3. “Whatever our souls are made out of, his and mine are the same…If all else perished, and he remained, I should still continue to be; and if all else remained, and he were annihilated, the universe would turn to a mighty stranger.”
—Emily Brontë, Wuthering Heights

4. “You are too generous to trifle with me. If your feelings are still what they were last April, tell me so at once. My affections and wishes are unchanged, but one word from you will silence me on this subject for ever.”
—Jane Austen, Pride & Prejudice

5. “You and I, it’s as though we have been taught to kiss in heaven and sent down to earth together, to see if we know what we were taught.”
—Boris Pasternak, Doctor Zhivago

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7. “Perhaps, after all, romance did not come into one’s life with pomp and blare, like a gay knight riding down; perhaps it crept to one’s side like an old friend through quiet ways; perhaps it revealed itself in seeming prose, until some sudden shaft of illumination flung athwart its pages betrayed the rhythm and the music, perhaps… perhaps…love unfolded naturally out of a beautiful friendship, as a golden-hearted rose slipping from its green sheath.”
—Lucy Maud Montgomery, Anne of Avonlea

8. “If it weren’t for her, there would never have been an empty space, or the need to fill it.”
—Nicole Krause, The History of Love

9. “He doesn’t want you to be real, and to think and to live. He doesn’t love you. But I love you. I want you to have your own thoughts and ideas and feelings, even when I hold you in my arms.”
—E. M. Forster, A Room With A View

10. “The more you love someone, he came to think, the harder it is to tell them. It surprised him that strangers didn’t stop each other on the street to say I love you.”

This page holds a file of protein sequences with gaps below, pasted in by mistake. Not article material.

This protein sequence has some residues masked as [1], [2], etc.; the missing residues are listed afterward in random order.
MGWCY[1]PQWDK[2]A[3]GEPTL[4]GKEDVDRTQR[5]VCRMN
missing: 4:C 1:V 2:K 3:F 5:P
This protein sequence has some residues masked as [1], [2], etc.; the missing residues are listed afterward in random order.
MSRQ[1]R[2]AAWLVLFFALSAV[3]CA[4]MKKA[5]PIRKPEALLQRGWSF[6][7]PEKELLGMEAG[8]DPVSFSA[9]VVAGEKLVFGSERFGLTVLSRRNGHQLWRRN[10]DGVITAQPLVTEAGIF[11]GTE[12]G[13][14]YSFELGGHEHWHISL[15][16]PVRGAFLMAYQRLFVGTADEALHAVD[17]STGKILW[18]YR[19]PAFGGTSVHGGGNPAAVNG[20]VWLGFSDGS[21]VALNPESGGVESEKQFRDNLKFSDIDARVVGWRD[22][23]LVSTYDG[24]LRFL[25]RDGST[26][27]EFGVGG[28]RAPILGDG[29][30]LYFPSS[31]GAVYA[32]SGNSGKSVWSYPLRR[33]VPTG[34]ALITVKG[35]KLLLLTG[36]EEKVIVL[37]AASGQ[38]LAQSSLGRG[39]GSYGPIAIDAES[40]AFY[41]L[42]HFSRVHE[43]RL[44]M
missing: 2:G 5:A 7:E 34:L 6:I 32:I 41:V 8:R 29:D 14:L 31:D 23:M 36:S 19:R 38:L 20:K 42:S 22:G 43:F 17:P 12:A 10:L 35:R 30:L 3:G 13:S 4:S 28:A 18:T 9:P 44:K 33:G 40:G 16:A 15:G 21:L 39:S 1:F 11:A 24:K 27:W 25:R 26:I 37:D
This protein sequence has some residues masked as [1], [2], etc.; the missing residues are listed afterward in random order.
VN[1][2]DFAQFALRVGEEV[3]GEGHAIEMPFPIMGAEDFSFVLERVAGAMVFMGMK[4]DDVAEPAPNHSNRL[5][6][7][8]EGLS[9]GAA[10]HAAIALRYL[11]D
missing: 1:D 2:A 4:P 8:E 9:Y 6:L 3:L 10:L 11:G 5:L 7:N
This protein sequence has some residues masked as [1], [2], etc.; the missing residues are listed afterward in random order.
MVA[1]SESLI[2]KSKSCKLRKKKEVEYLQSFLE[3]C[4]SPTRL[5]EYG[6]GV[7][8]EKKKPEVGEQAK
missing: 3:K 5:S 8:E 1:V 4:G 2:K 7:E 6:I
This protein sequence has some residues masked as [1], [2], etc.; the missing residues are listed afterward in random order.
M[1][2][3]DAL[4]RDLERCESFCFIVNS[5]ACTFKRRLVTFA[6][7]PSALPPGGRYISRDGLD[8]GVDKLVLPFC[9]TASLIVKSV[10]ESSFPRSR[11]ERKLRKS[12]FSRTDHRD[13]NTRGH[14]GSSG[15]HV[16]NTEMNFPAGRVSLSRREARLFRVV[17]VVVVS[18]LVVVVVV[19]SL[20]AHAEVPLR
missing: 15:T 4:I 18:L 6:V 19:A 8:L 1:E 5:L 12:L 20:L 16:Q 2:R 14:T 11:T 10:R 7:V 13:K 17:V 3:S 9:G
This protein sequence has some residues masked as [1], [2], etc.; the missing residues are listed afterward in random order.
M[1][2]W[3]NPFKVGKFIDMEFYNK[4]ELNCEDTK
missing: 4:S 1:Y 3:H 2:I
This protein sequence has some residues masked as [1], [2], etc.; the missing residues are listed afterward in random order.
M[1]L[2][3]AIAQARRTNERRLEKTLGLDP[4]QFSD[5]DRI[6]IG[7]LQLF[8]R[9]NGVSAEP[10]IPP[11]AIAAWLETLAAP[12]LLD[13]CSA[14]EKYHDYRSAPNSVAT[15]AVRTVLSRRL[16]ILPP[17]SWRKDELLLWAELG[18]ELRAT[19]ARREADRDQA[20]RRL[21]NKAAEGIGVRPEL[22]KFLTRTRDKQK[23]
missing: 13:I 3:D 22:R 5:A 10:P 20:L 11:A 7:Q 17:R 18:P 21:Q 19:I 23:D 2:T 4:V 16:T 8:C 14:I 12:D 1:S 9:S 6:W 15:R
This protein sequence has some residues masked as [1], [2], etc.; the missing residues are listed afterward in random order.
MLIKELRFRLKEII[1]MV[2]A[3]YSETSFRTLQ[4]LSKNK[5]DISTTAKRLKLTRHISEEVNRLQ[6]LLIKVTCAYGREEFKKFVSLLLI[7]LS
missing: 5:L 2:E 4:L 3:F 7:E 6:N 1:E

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Read more here: https://www.buzzfeed.com/most-romantic-lines-from-literature

 

Book Review: ‘The Rosie Effect’ by Graeme Simsion

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It was the debut novel that caught the attention of Bill Gates, who described The Rosie Project as ‘funny and profound’. As it spiralled into literary stardom, The Rosie Project found a place in our hearts.

As a rather obvious but nevertheless apt choice for a sequel, titled The Rosie Effect, Graeme Simsion revisits the lives of newlyweds Don and Rosie, who are now living in New York and working in the medical department of Columbia University.

You can read a review of the book by following this link: http://writersedit.com/rosie-effect-graeme-simsion-review/

Why must the ‘best new writers’ always be under 40?

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Do first-time writers have a sell-by date? You could be forgiven for thinking so. Buzzfeed posted a list of ’20 under 40 Debut Writers You Need To Be Reading’. And this is a great achievement for these authors.

But making a debut is a huge achievement at any stage in life, and it would be churlish not to celebrate all of them.

Follow the link for some thoughts on this topic, and a link to the original Buzzfeed article: https://www.theguardian.com/books/best-new-writers-always-under-40

17 Books That Should Be On Your Radar: March 2017

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Every month, the Writer’s Bone crew reviews or previews books they’ve read or want to read. This series may or may not also serve as a confessional for guilty pleasures and hipster novels only the brave would attempt. Here are their recommendations for March 2017:

Via http://www.writersbone.com/book-recommendations/2017/3/5/17-books-that-should-be-on-your-radar-march-2017